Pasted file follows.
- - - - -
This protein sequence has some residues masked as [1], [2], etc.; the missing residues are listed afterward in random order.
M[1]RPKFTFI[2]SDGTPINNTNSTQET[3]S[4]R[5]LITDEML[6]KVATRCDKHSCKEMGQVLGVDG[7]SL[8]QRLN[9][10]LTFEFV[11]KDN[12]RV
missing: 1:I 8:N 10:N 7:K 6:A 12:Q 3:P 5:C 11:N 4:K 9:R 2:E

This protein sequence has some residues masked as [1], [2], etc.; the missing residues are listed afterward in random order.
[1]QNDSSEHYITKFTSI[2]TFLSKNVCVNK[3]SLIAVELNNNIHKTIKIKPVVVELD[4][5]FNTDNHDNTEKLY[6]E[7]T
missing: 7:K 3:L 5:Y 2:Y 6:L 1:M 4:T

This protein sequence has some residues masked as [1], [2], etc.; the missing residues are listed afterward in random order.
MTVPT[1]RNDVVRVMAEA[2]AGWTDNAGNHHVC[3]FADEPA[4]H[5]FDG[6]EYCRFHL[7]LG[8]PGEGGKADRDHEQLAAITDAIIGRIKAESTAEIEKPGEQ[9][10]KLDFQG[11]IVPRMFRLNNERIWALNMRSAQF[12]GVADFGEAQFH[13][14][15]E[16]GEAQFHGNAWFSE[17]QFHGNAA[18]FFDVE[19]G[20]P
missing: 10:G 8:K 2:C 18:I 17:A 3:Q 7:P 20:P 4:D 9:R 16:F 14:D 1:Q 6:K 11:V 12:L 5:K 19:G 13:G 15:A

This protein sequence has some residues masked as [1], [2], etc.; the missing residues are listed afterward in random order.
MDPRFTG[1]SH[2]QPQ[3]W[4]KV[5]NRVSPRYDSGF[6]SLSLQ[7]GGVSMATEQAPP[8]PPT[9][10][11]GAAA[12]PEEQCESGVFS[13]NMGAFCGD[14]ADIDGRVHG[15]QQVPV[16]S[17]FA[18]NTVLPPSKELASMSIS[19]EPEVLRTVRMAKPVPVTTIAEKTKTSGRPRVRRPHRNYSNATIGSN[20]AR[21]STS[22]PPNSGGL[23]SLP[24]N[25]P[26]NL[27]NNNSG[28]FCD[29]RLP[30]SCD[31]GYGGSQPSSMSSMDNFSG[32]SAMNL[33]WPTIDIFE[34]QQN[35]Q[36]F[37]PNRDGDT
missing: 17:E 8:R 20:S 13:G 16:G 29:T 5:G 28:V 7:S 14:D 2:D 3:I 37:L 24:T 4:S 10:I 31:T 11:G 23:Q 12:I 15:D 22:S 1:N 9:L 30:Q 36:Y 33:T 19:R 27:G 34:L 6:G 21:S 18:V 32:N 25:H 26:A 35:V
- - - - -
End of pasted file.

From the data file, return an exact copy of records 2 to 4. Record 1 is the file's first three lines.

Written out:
This protein sequence has some residues masked as [1], [2], etc.; the missing residues are listed afterward in random order.
[1]QNDSSEHYITKFTSI[2]TFLSKNVCVNK[3]SLIAVELNNNIHKTIKIKPVVVELD[4][5]FNTDNHDNTEKLY[6]E[7]T
missing: 7:K 3:L 5:Y 2:Y 6:L 1:M 4:T

This protein sequence has some residues masked as [1], [2], etc.; the missing residues are listed afterward in random order.
MTVPT[1]RNDVVRVMAEA[2]AGWTDNAGNHHVC[3]FADEPA[4]H[5]FDG[6]EYCRFHL[7]LG[8]PGEGGKADRDHEQLAAITDAIIGRIKAESTAEIEKPGEQ[9][10]KLDFQG[11]IVPRMFRLNNERIWALNMRSAQF[12]GVADFGEAQFH[13][14][15]E[16]GEAQFHGNAWFSE[17]QFHGNAA[18]FFDVE[19]G[20]P
missing: 10:G 8:K 2:C 18:I 17:A 3:Q 7:P 20:P 4:D 9:R 16:F 14:D 1:Q 6:K 11:V 12:L 5:K 19:G 13:G 15:A

This protein sequence has some residues masked as [1], [2], etc.; the missing residues are listed afterward in random order.
MDPRFTG[1]SH[2]QPQ[3]W[4]KV[5]NRVSPRYDSGF[6]SLSLQ[7]GGVSMATEQAPP[8]PPT[9][10][11]GAAA[12]PEEQCESGVFS[13]NMGAFCGD[14]ADIDGRVHG[15]QQVPV[16]S[17]FA[18]NTVLPPSKELASMSIS[19]EPEVLRTVRMAKPVPVTTIAEKTKTSGRPRVRRPHRNYSNATIGSN[20]AR[21]STS[22]PPNSGGL[23]SLP[24]N[25]P[26]NL[27]NNNSG[28]FCD[29]RLP[30]SCD[31]GYGGSQPSSMSSMDNFSG[32]SAMNL[33]WPTIDIFE[34]QQN[35]Q[36]F[37]PNRDGDT
missing: 17:E 8:R 20:S 13:G 16:G 29:T 5:G 28:V 7:S 14:D 2:D 3:I 37:L 24:T 4:S 10:I 31:T 11:G 23:Q 12:I 15:D 22:S 1:N 9:L 30:Q 36:Y 33:T 19:R 27:G 34:L 6:G 21:S 18:V 32:N 25:H 26:A 35:V